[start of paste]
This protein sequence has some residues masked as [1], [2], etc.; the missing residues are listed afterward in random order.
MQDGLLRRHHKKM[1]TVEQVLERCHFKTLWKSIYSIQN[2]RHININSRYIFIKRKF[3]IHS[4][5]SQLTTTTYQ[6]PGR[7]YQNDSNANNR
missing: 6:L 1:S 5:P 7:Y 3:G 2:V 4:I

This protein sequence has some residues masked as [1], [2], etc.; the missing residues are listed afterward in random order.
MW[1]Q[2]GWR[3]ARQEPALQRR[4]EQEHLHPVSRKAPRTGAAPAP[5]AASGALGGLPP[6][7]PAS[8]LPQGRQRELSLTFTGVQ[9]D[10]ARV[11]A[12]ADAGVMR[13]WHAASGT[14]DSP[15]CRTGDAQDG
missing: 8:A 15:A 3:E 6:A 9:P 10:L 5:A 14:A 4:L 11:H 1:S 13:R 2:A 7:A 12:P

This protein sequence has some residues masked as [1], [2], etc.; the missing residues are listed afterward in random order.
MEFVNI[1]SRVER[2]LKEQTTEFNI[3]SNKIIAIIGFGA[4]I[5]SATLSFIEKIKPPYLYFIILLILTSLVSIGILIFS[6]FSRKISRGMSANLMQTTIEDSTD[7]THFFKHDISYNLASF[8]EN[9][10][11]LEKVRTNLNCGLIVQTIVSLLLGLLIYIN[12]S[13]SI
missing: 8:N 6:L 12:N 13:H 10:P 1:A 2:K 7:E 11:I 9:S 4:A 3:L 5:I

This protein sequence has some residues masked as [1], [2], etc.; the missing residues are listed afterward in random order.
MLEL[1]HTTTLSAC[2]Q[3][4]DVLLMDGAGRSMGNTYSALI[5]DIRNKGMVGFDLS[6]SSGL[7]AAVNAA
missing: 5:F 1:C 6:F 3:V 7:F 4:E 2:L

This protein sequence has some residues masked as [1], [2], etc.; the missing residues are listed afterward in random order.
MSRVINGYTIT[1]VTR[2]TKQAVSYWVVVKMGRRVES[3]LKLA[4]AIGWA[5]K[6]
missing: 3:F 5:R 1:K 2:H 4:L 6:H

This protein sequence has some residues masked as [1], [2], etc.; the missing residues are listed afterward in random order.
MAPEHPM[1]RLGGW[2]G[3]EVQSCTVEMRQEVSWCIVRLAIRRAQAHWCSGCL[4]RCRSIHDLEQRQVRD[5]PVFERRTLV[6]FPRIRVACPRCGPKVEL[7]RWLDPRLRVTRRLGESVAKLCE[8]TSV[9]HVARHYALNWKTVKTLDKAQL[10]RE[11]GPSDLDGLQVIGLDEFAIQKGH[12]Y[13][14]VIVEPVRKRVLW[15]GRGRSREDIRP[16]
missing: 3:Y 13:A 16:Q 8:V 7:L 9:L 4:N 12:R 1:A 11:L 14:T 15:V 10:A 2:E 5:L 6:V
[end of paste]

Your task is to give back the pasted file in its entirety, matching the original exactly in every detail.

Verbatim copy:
This protein sequence has some residues masked as [1], [2], etc.; the missing residues are listed afterward in random order.
MQDGLLRRHHKKM[1]TVEQVLERCHFKTLWKSIYSIQN[2]RHININSRYIFIKRKF[3]IHS[4][5]SQLTTTTYQ[6]PGR[7]YQNDSNANNR
missing: 6:L 1:S 5:P 7:Y 3:G 2:V 4:I

This protein sequence has some residues masked as [1], [2], etc.; the missing residues are listed afterward in random order.
MW[1]Q[2]GWR[3]ARQEPALQRR[4]EQEHLHPVSRKAPRTGAAPAP[5]AASGALGGLPP[6][7]PAS[8]LPQGRQRELSLTFTGVQ[9]D[10]ARV[11]A[12]ADAGVMR[13]WHAASGT[14]DSP[15]CRTGDAQDG
missing: 8:A 15:A 3:E 6:A 9:P 10:L 5:A 14:A 4:L 11:H 1:S 13:R 2:A 7:A 12:P

This protein sequence has some residues masked as [1], [2], etc.; the missing residues are listed afterward in random order.
MEFVNI[1]SRVER[2]LKEQTTEFNI[3]SNKIIAIIGFGA[4]I[5]SATLSFIEKIKPPYLYFIILLILTSLVSIGILIFS[6]FSRKISRGMSANLMQTTIEDSTD[7]THFFKHDISYNLASF[8]EN[9][10][11]LEKVRTNLNCGLIVQTIVSLLLGLLIYIN[12]S[13]SI
missing: 8:N 6:L 12:N 13:H 10:P 1:A 2:K 7:E 11:I 9:S 4:A 3:L 5:I

This protein sequence has some residues masked as [1], [2], etc.; the missing residues are listed afterward in random order.
MLEL[1]HTTTLSAC[2]Q[3][4]DVLLMDGAGRSMGNTYSALI[5]DIRNKGMVGFDLS[6]SSGL[7]AAVNAA
missing: 5:F 1:C 6:F 3:V 7:F 4:E 2:L

This protein sequence has some residues masked as [1], [2], etc.; the missing residues are listed afterward in random order.
MSRVINGYTIT[1]VTR[2]TKQAVSYWVVVKMGRRVES[3]LKLA[4]AIGWA[5]K[6]
missing: 3:F 5:R 1:K 2:H 4:L 6:H

This protein sequence has some residues masked as [1], [2], etc.; the missing residues are listed afterward in random order.
MAPEHPM[1]RLGGW[2]G[3]EVQSCTVEMRQEVSWCIVRLAIRRAQAHWCSGCL[4]RCRSIHDLEQRQVRD[5]PVFERRTLV[6]FPRIRVACPRCGPKVEL[7]RWLDPRLRVTRRLGESVAKLCE[8]TSV[9]HVARHYALNWKTVKTLDKAQL[10]RE[11]GPSDLDGLQVIGLDEFAIQKGH[12]Y[13][14]VIVEPVRKRVLW[15]GRGRSREDIRP[16]
missing: 3:Y 13:A 16:Q 8:V 7:L 9:L 4:N 12:R 1:A 11:L 14:T 15:V 10:A 2:E 5:L 6:V